|I recently had the opportunity to talk with David Keymer, who served as a chief student affairs officer at SUNY Utica Rome; California State University, Stanislaus; and Zayed University (Dubai and Abu Dhabi) from 1983-2004. This is the fifth in a seven-part series in which I will be sharing some of the wisdom gleaned from David’s experience in student affairs across these varied institutions.|
I never intended a job in Student Affairs. I’d been a professor. My specialty course was on Machiavelli and More: Political Thought on the Eve of the Reformation. It’s hard to get more un-Student Affairs-y than that.
I moved into an administrative job at SUNY—the State University of New York—and moved through four jobs in five years on the way up. Basically, I was a jack-of-all-trades, trying to be useful at whatever the college needed me to do. And I wound up—with no prior experience in student affairs at all— the college’s first Dean of Students. I didn’t think of the job as a detour. I was still an educator and at the schools I’d attended and worked at, the dean of students was a real player. I found I really loved the work. For one thing, it got me back to students again and I’ve always loved working with students. That’s part of the reason I left full-time teaching because though I was good at researching, I didn’t like working in a room alone. I’m not a monk, I’m a people person.
Then I moved to California, where I was the first vice president for student affairs at Cal State Stanislaus. I’d done eight years as dean of students in New York, nine years as VPSA in California, and then I moved to Dubai, and for three years was the first dean of students at Zayed University, a public university for Emirati women. Until it was done, I didn’t realize how remarkable my career in Student Affairs had been. In all three schools where I’d worked, I was the first true chief student affairs officer the campus had had, which meant, among other things, that no one else really knew what I should do and so I could do as much as I could convince other people was needed to be done. I loved it. I really loved it. It was the perfect job for me.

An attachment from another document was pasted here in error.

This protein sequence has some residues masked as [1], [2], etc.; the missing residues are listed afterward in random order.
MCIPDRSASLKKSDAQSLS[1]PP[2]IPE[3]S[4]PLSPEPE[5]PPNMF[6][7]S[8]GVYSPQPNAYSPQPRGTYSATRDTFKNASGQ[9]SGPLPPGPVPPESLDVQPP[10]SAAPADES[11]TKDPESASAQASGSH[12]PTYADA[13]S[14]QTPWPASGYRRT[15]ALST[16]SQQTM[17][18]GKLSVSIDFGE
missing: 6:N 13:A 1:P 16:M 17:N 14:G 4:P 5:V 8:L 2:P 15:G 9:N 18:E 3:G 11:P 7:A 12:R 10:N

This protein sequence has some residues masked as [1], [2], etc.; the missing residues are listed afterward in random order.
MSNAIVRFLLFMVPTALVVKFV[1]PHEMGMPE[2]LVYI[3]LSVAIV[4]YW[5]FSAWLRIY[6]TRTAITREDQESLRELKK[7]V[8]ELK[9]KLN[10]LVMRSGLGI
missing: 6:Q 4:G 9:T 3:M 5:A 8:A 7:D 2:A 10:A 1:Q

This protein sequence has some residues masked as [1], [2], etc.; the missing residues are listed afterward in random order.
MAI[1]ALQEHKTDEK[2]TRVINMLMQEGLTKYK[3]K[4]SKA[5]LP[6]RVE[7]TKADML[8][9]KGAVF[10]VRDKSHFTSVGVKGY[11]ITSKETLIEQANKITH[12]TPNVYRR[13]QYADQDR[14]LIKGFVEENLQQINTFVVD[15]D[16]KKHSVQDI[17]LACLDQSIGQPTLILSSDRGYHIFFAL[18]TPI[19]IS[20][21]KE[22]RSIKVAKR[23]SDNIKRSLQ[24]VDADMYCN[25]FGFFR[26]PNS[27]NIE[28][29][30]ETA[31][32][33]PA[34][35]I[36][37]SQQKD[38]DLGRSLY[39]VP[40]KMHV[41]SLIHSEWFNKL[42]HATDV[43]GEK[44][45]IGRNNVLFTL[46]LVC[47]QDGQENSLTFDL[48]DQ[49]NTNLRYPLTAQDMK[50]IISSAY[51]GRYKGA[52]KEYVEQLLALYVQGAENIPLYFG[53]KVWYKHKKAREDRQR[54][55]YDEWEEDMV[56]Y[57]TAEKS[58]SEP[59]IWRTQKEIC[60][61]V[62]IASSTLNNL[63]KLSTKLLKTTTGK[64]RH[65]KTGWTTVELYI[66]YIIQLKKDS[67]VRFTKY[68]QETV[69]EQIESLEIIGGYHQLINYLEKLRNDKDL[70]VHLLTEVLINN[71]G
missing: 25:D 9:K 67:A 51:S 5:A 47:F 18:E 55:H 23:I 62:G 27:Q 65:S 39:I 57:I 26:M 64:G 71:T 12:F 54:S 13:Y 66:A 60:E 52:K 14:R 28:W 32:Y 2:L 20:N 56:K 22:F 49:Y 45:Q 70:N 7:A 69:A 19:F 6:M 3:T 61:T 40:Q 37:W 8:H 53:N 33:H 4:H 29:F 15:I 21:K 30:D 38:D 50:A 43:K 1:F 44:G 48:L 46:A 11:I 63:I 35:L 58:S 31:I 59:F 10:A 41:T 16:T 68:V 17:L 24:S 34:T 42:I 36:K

But I didn’t come in with any expertise in any of the fields that constitute student personnel administration. I wasn’t a counseling guy or a student life guy or a res hall alum; I’d never worked in financial aid or educational opportunity or the registrar’s office…or athletics. I supervised athletics, too, at SUNY Tech, and if you knew anything of my history with Phys Ed courses, you’d know what a stretch that was.
I didn’t find it a problem though because the job of chief student affairs officer is so different from any of the subordinate jobs. Well, maybe not if you’re associate dean or something like that. But if you direct an office, you basically have expertise in a functional area and you know how people operate in that. And you have much more direct control over the product you turn out. If you’re director of counseling, you have a counseling staff with whom, you meet, you can set up counseling standards, everything will be fine. But if you’re a chief student affairs officer, you have a panoply of offices under you. I had 12 directors reporting to me in California and they ran the gamut from student recruitment, admissions and registration, financial aid to residential life, student life, the health center and things like that, various academic success and assistance programs, counseling, and various special entry programs.
The people who worked in these offices—really, really nice people—often didn’t see what they had in common because their particular professions came with a focus. That’s one of the first things that anyone who moves to a top or near-top job in student affairs has got to learn. All of a sudden, what you’re doing is outside the grasp of your own hands. And it may be outside the grasp of your own expertise. What you’ve got to do is persuade the people who work for you that they’re all in the same business, with the same ultimate end. The person who’s doing financial aid is helping students get into school and stay in school just as is the person who works in the residence halls. Students need many services and supports in order to succeed. Our job is to create the conditions that make it easier for students to pursue their educational goals.
Students don’t come to our campuses because we have good dorms. They’re not there because we have financial aid. They’re there because, ultimately, even if they don’t know it, they want power over their lives and to achieve that, they need to be educated. It’s our job to help that happen. If you can get that message across, instead of just talking about your expertise and your services as though they were stand-alone treasures, you can persuade everyone, even faculty, even other administrators who are competing for resources with you that there’s a value in supporting you.